Sea Of Bones - The Earth Wants Us DeadTo anyone who claims to know what true darkness is; what it’s like to be drained of all hope, drag your feet through life in utter despair, knowing the thoughts you posses will never allow you peace; before hearing this album, you truly don’t know shit.  Sea of Bones‘ “The Earth Wants Us Dead” is the second full-length album from Connecticut’s unsigned, atmospheric sludge lords.  With the majority of the album recorded/engineered at Mammoth Studios and the title track at InnerSpaceSoundLabs, the blend was as surprisingly harmonious as and chocolate and sea salt, though not separate albums, they could very well have been.

In ‘The Stone The Slave And The Architect,’ vocals are smeared in a cosmic blur, hung in dissonance to burdened atmospherics.  “There will always be another one.  They will always be wrong.” The weight bared by the scapegoat.  Inevitable injustice to the slave; yet they are the ones who build the roads on which we walk, the homes in which we sleep, the objects we don’t need.  An archetypal anomaly with which to identify though in our own gaping life holes.

‘Black Arm’ is one of my favourite tracks on ‘The Earth Wants Us Dead.’  Effortlessly pounding you down with heavily distorted riffs to roll out the bloody carpet, mangled in layers sludgy corrosion and drone’s constant hum, it rumbles, shaking you lifeless with ferocity and conviction.  Lyrics break the atmospheric barrier with the power of a societal uprising; brought to the streets to defend their proclivity for survival.  A differing strata of fundamental values and understanding.  One which cannot be understood without the burdens of suffering.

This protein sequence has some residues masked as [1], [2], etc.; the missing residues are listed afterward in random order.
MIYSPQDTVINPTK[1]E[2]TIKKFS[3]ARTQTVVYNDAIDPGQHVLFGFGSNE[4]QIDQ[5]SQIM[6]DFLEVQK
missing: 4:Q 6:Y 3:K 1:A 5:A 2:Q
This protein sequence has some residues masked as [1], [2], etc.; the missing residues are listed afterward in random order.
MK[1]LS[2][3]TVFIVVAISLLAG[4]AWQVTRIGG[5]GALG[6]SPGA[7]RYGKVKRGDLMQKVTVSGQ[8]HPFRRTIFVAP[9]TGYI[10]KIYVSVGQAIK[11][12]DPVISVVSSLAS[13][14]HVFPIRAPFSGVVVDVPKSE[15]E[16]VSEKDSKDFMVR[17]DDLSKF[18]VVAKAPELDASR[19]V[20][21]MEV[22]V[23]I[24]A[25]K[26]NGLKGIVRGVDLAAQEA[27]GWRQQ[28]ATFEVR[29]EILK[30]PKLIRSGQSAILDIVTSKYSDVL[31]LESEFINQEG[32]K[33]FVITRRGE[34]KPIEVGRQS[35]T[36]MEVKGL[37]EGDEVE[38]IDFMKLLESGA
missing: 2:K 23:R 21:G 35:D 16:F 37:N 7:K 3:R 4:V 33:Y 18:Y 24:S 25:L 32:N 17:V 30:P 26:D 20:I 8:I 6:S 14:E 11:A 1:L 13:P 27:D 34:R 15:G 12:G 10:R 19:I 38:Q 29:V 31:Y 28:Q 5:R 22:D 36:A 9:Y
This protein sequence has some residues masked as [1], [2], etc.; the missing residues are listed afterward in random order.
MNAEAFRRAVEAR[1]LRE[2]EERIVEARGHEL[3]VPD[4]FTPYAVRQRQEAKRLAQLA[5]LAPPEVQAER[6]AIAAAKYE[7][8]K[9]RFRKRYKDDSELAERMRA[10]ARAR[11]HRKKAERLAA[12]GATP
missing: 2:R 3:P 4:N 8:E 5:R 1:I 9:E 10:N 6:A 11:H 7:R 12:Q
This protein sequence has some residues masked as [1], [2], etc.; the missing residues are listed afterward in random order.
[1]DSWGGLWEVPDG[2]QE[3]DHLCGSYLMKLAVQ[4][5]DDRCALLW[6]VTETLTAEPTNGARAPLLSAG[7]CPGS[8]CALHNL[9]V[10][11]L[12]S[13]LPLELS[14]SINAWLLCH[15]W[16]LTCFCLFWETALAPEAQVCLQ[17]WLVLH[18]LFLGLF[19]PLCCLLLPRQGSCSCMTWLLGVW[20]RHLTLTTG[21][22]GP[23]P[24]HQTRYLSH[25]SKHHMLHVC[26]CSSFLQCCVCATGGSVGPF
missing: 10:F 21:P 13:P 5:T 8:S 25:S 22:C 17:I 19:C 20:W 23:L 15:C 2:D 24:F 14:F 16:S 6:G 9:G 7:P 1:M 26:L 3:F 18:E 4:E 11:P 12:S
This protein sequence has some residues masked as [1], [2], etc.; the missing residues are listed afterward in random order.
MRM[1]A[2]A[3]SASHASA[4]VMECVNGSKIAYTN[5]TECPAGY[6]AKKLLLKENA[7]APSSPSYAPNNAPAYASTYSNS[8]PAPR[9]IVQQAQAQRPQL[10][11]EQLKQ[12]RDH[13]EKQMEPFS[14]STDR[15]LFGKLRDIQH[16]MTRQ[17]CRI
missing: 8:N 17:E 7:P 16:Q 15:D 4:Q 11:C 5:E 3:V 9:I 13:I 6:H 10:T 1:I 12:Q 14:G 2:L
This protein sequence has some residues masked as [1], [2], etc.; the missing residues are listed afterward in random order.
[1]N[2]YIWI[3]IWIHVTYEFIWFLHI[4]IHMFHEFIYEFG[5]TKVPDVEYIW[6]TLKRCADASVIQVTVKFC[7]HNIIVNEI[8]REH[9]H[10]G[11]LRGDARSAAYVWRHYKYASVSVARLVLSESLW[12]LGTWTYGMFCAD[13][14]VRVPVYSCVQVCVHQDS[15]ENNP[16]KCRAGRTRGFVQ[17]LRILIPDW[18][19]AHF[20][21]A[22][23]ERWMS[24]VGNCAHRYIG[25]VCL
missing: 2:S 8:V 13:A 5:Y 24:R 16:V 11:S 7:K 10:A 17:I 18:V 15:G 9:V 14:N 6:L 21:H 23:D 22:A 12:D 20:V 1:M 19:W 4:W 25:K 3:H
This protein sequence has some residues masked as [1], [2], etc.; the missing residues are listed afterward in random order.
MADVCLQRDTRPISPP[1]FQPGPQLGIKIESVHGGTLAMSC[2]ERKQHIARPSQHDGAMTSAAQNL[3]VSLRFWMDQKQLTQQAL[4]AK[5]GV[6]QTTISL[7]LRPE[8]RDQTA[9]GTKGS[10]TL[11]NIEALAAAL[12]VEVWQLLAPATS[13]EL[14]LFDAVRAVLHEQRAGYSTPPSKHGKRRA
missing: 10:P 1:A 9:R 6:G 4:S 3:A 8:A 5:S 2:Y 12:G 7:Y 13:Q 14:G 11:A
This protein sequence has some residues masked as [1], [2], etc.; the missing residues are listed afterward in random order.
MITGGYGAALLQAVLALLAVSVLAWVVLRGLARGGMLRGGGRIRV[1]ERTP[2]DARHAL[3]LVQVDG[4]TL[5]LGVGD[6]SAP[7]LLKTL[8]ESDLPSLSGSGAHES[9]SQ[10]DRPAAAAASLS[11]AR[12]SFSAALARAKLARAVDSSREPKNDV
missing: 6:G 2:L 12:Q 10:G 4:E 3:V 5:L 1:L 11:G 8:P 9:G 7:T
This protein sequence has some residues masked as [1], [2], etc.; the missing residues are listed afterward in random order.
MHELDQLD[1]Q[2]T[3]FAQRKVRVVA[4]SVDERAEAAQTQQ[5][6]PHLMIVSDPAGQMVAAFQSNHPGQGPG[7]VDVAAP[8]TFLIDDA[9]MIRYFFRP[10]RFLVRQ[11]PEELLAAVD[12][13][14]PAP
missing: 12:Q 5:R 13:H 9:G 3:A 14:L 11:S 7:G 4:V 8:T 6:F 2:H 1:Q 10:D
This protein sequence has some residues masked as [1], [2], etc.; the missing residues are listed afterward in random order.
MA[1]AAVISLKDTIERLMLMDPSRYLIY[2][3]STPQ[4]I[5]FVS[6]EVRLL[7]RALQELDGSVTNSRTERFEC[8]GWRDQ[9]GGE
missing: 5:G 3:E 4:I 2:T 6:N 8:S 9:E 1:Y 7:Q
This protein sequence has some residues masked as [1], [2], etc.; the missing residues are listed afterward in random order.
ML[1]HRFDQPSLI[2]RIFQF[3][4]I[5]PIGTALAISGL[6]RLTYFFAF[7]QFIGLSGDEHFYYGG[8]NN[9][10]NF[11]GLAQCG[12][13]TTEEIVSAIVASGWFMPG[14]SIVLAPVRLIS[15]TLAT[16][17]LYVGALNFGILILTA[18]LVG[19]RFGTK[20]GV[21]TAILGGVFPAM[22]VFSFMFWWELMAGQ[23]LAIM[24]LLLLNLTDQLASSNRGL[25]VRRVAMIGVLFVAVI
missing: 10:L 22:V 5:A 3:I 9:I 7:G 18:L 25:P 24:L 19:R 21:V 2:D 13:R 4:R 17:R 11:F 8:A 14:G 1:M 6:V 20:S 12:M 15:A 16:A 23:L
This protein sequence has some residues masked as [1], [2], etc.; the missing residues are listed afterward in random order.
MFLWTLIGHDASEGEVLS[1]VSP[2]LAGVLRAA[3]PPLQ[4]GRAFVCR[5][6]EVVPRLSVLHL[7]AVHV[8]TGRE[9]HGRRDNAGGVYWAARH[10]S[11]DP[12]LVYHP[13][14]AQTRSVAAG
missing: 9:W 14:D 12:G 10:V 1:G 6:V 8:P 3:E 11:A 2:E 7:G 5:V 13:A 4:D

In search of isolation, great lengths can be taken to find sanctuary; a place to relive pent up frustration.  It’s difficult to acknowledge when something has failed us but ‘Failure Of Light,’ lays out the sentiments in hopelessly beautiful narrative.  Climbing to the highest point and allowing emotions rush up to the failures of god; a light which had fizzled out long ago, when power became more significant that human life.

Staring up in search of nightlight, buried in dirt from all angles, withered and worn, ‘Beneath The Earth’ is a tranquil soundscape of hollowed air pockets.  The guitar has been given the freedom to expand the full extent of its sound.  Drumming commences erosion, crumbing vacant spaces and allowing the gaps to swell with distortion.  Crass vocals reverberate to shake the the earth, making every step a calculated risk; a path destine for the wounded.

A sonic wave pans your senses.  Tribal beats, off in the distance, beckon you in as you’re wrapped up in the swirling gust of Tom‘s guitar.  The small hints of Gary‘s bass on ‘The Bridge’ hit the other notes with just the right contention to bring harmony back to this colossal beast of oozing sludge.

The title and final track on the record, ‘The Earth Wants Us Dead,’  brings the album full circle, drenching it in almost 40 minutes of gorgeously crafted atmospherics and feedback for days.  I’m fully in love with this album, as I have been from day one this band.  Hope to catch them at Gilead Media Fest in July.  Keep the dismal riffs coming boys.

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